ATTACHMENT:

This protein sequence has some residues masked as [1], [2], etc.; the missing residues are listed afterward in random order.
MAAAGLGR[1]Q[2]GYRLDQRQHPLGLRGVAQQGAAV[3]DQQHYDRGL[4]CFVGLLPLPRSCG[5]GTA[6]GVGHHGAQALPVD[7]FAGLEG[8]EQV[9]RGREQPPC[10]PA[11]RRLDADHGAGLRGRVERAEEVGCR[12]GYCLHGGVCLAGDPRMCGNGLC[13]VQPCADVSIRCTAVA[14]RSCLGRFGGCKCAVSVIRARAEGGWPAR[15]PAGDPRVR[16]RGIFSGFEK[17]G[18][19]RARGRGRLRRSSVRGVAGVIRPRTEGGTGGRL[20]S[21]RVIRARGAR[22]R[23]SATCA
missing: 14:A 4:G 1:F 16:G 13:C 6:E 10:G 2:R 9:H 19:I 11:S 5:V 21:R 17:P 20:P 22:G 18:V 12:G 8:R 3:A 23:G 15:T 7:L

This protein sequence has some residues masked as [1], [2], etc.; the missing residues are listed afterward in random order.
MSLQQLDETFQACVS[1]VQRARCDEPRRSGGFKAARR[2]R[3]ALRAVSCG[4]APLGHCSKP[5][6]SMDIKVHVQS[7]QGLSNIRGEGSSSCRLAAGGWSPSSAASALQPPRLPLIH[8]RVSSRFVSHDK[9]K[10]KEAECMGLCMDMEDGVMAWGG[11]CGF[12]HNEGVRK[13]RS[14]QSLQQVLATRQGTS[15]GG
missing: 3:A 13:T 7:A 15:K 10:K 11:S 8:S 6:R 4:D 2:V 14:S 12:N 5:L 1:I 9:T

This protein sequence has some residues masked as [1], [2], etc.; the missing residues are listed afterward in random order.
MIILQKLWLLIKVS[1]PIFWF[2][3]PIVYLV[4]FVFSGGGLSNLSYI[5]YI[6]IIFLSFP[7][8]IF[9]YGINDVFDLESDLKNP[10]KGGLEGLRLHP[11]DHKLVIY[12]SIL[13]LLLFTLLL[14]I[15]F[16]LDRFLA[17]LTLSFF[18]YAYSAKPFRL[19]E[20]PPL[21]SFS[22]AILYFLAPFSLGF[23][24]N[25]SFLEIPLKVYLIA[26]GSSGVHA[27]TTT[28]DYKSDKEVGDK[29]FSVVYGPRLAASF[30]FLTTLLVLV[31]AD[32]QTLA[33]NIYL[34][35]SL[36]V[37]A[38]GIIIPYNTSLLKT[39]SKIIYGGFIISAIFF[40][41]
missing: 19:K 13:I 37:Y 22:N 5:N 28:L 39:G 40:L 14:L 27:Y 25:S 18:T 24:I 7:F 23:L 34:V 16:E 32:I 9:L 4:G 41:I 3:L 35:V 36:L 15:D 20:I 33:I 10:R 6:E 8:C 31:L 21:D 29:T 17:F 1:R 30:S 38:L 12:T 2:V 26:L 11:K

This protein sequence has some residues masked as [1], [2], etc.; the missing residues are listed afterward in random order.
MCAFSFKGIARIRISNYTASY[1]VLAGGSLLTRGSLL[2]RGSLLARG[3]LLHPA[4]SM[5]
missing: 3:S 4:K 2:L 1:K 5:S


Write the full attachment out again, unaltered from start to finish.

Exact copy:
This protein sequence has some residues masked as [1], [2], etc.; the missing residues are listed afterward in random order.
MAAAGLGR[1]Q[2]GYRLDQRQHPLGLRGVAQQGAAV[3]DQQHYDRGL[4]CFVGLLPLPRSCG[5]GTA[6]GVGHHGAQALPVD[7]FAGLEG[8]EQV[9]RGREQPPC[10]PA[11]RRLDADHGAGLRGRVERAEEVGCR[12]GYCLHGGVCLAGDPRMCGNGLC[13]VQPCADVSIRCTAVA[14]RSCLGRFGGCKCAVSVIRARAEGGWPAR[15]PAGDPRVR[16]RGIFSGFEK[17]G[18][19]RARGRGRLRRSSVRGVAGVIRPRTEGGTGGRL[20]S[21]RVIRARGAR[22]R[23]SATCA
missing: 14:A 4:G 1:F 16:G 13:C 6:E 10:G 2:R 9:H 19:I 11:S 5:V 21:R 17:P 20:P 22:G 18:V 12:G 8:R 3:A 23:G 15:T 7:L

This protein sequence has some residues masked as [1], [2], etc.; the missing residues are listed afterward in random order.
MSLQQLDETFQACVS[1]VQRARCDEPRRSGGFKAARR[2]R[3]ALRAVSCG[4]APLGHCSKP[5][6]SMDIKVHVQS[7]QGLSNIRGEGSSSCRLAAGGWSPSSAASALQPPRLPLIH[8]RVSSRFVSHDK[9]K[10]KEAECMGLCMDMEDGVMAWGG[11]CGF[12]HNEGVRK[13]RS[14]QSLQQVLATRQGTS[15]GG
missing: 3:A 13:T 7:A 15:K 10:K 11:S 8:S 6:R 4:D 2:V 14:S 12:N 5:L 1:I 9:T

This protein sequence has some residues masked as [1], [2], etc.; the missing residues are listed afterward in random order.
MIILQKLWLLIKVS[1]PIFWF[2][3]PIVYLV[4]FVFSGGGLSNLSYI[5]YI[6]IIFLSFP[7][8]IF[9]YGINDVFDLESDLKNP[10]KGGLEGLRLHP[11]DHKLVIY[12]SIL[13]LLLFTLLL[14]I[15]F[16]LDRFLA[17]LTLSFF[18]YAYSAKPFRL[19]E[20]PPL[21]SFS[22]AILYFLAPFSLGF[23][24]N[25]SFLEIPLKVYLIA[26]GSSGVHA[27]TTT[28]DYKSDKEVGDK[29]FSVVYGPRLAASF[30]FLTTLLVLV[31]AD[32]QTLA[33]NIYL[34][35]SL[36]V[37]A[38]GIIIPYNTSLLKT[39]SKIIYGGFIISAIFF[40][41]
missing: 19:K 13:I 37:Y 22:N 5:N 28:L 39:G 40:L 14:L 27:Y 25:S 18:T 24:I 7:F 23:L 34:V 16:E 32:I 9:L 4:G 41:I 3:L 35:V 36:L 15:D 20:I 33:I 10:R 6:E 8:C 31:L 21:D 29:T 17:F 1:R 30:S 38:L 12:T 2:V 26:L 11:K

This protein sequence has some residues masked as [1], [2], etc.; the missing residues are listed afterward in random order.
MCAFSFKGIARIRISNYTASY[1]VLAGGSLLTRGSLL[2]RGSLLARG[3]LLHPA[4]SM[5]
missing: 3:S 4:K 2:L 1:K 5:S